sub-s. (2) from the date of the decree or order of the court referred to in
sub-s. ( 1 ) to the date on which such excess is refunded.
At this stage it may be noted that there had
been no assessment orders even when these appeals were heard. In view of our
above conclusion that s. 152A does not authorise the Corporation to retain the
amounts illegally collected, it is unnecessary for us to examine the validity
of that section.
This takes us to the validity of sub-s. (3)
of S. 152A introduced into that section by means of the Ordinance.
That provision reads "Notwithstanding
anything contained in any judgment, decree or order of any court, it shall be
lawful, and shall be deemed always to have been lawful, for the Municipal
Corporation of the City of Ahmedabad to withhold refund of the amount already
collected or recovered in respect of any of the property taxes to which
sub-section (1) applies till assessment or reassessment of such property taxes
is made, and the amount of tax to be levied and collected is determined under
subsection (1 ) :
Provided that the Corporation shall pay
simple interest at the rate of six per cent per annum on the amount of excess
liable to be, refunded under subsection (2), from the date of decree or order d
the court referred to in sub-section (1) to the date on which such excess is
refunded." This is a strange provision. Prime facie that provision appears
to command the Corporation to refuse to refund the amount illegally collected
despite the orders of this Court and the High Court.
295 The State of Gujarat was not well advised
in introducing this provision. That provision attempts to make a direct inroad
into the judicial powers of the State. The legislatures under our Constitution
have within the prescribed limits, powers to make laws prospectively as well as
retrospectively. By exercise of those powers, the legislature can remove the
basis of a decision rendered by a competent court thereby rendering that
But no legislature in this country has power
to ask the instrumentalities of the State to disobey or disregard the decisions
given by courts. The limits of the power of legislatures to interfere with the
directions issued by courts were considered by several decisions of this Court.
In Shri Prithvi Cotton Mills Ltd. and anr. v.
The Broach Borough Municipality and ors. (1) our present Chief Justice speaking
for the Constitution Bench of the Court observed "Before we examine s. 3
to find out whether it is effective in its purpose or not we may say a few
words about validating statutes in general. When a legislature sets out, to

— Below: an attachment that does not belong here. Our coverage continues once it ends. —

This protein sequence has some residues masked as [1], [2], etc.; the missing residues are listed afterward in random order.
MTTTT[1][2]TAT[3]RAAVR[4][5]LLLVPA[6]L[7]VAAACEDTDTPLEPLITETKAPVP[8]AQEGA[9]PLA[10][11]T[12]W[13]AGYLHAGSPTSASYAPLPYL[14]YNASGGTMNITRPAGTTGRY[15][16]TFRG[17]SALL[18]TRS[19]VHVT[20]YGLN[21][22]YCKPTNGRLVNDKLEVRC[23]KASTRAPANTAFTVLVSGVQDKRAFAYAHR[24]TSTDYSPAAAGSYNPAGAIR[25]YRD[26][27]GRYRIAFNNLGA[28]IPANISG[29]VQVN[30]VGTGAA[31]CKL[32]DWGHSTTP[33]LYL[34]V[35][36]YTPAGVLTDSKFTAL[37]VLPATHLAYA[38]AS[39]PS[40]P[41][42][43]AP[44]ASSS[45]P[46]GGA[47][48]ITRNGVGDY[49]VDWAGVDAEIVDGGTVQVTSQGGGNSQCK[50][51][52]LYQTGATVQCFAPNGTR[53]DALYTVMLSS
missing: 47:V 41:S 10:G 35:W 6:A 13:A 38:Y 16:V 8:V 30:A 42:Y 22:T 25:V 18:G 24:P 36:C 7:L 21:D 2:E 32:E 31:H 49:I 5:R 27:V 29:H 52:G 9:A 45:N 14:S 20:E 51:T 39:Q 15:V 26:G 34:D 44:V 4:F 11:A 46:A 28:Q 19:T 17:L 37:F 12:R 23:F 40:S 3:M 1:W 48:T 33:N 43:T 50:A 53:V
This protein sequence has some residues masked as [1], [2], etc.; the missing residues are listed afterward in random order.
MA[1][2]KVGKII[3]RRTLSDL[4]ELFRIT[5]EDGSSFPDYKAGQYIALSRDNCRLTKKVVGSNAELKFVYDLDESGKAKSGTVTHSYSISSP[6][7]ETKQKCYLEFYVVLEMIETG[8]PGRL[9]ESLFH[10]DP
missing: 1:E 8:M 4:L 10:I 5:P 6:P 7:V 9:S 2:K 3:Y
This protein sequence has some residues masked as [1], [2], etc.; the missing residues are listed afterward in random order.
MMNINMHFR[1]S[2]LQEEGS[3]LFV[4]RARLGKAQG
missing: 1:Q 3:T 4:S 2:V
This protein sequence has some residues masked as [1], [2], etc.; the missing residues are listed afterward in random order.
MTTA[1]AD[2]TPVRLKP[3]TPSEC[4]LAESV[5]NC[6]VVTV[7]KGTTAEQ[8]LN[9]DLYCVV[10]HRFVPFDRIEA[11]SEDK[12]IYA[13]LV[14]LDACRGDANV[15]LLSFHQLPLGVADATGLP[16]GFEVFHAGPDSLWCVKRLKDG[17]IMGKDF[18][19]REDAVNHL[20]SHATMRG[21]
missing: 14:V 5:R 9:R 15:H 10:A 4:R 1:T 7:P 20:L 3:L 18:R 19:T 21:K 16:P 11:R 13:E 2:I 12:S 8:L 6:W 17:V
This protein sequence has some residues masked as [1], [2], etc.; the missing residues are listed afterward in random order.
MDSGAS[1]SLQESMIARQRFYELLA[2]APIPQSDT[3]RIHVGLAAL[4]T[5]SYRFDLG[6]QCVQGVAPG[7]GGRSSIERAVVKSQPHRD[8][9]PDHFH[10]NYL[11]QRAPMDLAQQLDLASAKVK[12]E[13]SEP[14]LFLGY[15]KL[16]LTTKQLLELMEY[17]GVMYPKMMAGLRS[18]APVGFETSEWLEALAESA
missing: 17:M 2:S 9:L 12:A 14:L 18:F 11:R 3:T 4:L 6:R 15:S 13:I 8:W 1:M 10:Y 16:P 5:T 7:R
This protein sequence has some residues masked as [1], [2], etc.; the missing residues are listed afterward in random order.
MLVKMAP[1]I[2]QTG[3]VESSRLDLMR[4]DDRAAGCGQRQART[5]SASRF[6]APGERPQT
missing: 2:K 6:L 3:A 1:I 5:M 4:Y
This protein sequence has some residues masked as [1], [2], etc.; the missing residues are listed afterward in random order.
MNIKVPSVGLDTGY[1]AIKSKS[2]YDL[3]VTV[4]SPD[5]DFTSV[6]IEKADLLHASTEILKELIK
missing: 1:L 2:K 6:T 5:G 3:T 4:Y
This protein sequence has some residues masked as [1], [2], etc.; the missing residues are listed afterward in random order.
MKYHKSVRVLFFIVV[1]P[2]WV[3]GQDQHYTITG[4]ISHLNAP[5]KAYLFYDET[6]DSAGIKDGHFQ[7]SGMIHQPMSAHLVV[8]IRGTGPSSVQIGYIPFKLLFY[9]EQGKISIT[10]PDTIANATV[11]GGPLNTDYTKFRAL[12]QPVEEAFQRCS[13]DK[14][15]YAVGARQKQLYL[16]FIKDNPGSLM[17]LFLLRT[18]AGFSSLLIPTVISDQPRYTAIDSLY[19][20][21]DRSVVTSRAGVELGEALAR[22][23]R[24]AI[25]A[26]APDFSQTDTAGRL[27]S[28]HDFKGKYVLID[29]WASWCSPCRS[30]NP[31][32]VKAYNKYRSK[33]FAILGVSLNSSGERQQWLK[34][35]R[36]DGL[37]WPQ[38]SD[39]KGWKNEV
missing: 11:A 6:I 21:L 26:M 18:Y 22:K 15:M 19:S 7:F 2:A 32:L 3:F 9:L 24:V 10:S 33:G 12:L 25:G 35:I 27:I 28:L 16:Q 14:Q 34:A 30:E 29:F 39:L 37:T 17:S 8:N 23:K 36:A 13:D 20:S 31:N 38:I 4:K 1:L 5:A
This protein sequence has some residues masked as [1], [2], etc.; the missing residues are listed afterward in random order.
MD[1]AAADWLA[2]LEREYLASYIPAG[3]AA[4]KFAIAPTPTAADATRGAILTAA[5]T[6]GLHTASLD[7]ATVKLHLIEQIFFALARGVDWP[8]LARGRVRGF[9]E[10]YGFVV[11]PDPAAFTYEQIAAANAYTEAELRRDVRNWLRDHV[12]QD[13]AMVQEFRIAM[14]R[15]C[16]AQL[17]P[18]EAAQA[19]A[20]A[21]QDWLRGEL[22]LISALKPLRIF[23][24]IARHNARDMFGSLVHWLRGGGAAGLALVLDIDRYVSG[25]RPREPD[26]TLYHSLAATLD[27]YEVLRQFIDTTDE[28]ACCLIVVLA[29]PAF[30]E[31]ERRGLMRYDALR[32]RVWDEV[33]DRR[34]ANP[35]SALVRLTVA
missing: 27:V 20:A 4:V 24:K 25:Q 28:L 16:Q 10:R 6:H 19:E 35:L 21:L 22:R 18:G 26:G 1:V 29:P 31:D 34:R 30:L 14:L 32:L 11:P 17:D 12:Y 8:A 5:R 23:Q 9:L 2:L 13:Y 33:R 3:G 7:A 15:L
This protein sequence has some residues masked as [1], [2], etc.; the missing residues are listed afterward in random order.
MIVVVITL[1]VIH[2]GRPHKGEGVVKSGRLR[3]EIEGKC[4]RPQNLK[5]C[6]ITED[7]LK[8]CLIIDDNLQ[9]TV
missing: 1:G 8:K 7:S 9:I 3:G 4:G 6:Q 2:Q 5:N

validate a tax declared by a court to be ille- gally collected under an
ineffective or an invalid law, the cause for ineffectiveness or invalidity must
be removed before validation can be said to take place effectively. The most
important condition of course, is that the legislature must possess the power
to impose the tax, for, if it does not, the action must ever remain ineffective
and illegal. Granted legislative competence, it is not sufficient to declare
merely that the decision of the court shall not bind. for that is tantamount to
reversing the decision in exercise of judicial power which the legis- lature
does not possess or exercise. A court's decision must always bind unless the
conditions on which it is based are so fundamentally altered that the decision
could not have been given in the altered circumstances. Ordinarily, a court
holds a tax to be invalidly imposed because the power to tax is wanting or the
statute or the rules or both are invalid or do not sufficiently create the
jurisdiction. Validation of a tax so declared illegal may be done only if the
grounds of illegality or invalidity are capable of being removed and are in
fact re- moved and the tax thus made legal. Sometime this is done by providing
for jurisdiction where jurisdiction had not been properly invested before.
Sometimes this is done by re-enacting retrospectively a valid and legal taxing
provision and then by fiction making the tax already collected to stand under
the re-enacted law." (1)  1 S.C.R. 388 296 In Mehal Chand Sethia v.
State of West Bengal(1), officer, J.. speaking for the Court stated the legal
position in these words, "The argument of counsel for the appellant was that
although it was open to the State Legislature by an. Act and the Governor by an